Buildings under pressure: part two
The infiltration and ex-filtration of air in buildings is the primary reason to install an air barrier system. When installing an air barrier system it is critical to understand the building pressures that cause infiltration and ex-filtration. Last post, we discussed wind pressure as one of three major causes of building air leaks. Today, we address a second major cause – stack pressure.
Stack pressure, or the “chimney effect,” moves large volumes of air through a building envelope. It occurs when temperature changes create an unequal distribution of atmospheric pressure at the top and bottom of a building. Indoor and outdoor temperature variations affect the weight of air columns. In the winter, warm air in a heated building is lighter (less dense) than the cold air outside the building. That warm air bubble rises up and out. When it does, the flow of air leaving the top of the building draws cold air into cracks at the bottom of the building. The reverse occurs in warm climates with air-conditioning.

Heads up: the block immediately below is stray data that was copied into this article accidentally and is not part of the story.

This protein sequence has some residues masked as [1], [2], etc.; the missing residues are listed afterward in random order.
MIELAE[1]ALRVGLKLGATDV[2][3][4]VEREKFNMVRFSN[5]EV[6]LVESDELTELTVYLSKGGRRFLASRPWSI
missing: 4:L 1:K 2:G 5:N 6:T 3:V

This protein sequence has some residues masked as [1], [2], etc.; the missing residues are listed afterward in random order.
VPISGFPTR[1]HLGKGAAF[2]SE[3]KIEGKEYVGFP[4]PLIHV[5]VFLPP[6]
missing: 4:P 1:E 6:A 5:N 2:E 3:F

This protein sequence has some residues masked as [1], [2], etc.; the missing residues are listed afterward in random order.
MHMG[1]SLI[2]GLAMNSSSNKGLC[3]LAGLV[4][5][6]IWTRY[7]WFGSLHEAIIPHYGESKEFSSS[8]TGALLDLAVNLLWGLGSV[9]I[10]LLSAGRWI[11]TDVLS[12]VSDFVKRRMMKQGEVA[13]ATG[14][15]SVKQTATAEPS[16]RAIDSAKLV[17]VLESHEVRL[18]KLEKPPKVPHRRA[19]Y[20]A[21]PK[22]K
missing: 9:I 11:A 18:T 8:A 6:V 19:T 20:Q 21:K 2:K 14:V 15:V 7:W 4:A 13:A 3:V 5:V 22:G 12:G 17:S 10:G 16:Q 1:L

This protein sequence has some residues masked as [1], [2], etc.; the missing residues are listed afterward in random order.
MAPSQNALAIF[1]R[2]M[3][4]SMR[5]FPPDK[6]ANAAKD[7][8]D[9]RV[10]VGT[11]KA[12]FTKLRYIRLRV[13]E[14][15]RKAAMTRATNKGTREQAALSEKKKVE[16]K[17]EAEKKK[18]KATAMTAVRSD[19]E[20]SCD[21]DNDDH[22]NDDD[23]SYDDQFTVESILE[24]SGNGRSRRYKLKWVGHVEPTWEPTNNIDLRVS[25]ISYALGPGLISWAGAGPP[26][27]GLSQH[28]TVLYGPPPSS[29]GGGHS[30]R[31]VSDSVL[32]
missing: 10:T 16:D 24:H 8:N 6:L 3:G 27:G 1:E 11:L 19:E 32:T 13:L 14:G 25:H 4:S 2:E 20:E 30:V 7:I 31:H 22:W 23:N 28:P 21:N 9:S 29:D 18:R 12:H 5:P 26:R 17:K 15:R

Over the years, building professionals have learned that the best solution to stopping major sources of air leakage is to properly specify and install an air barrier system.
Next post, we’ll talk about how HVAC fan pressure contributes to air leakage.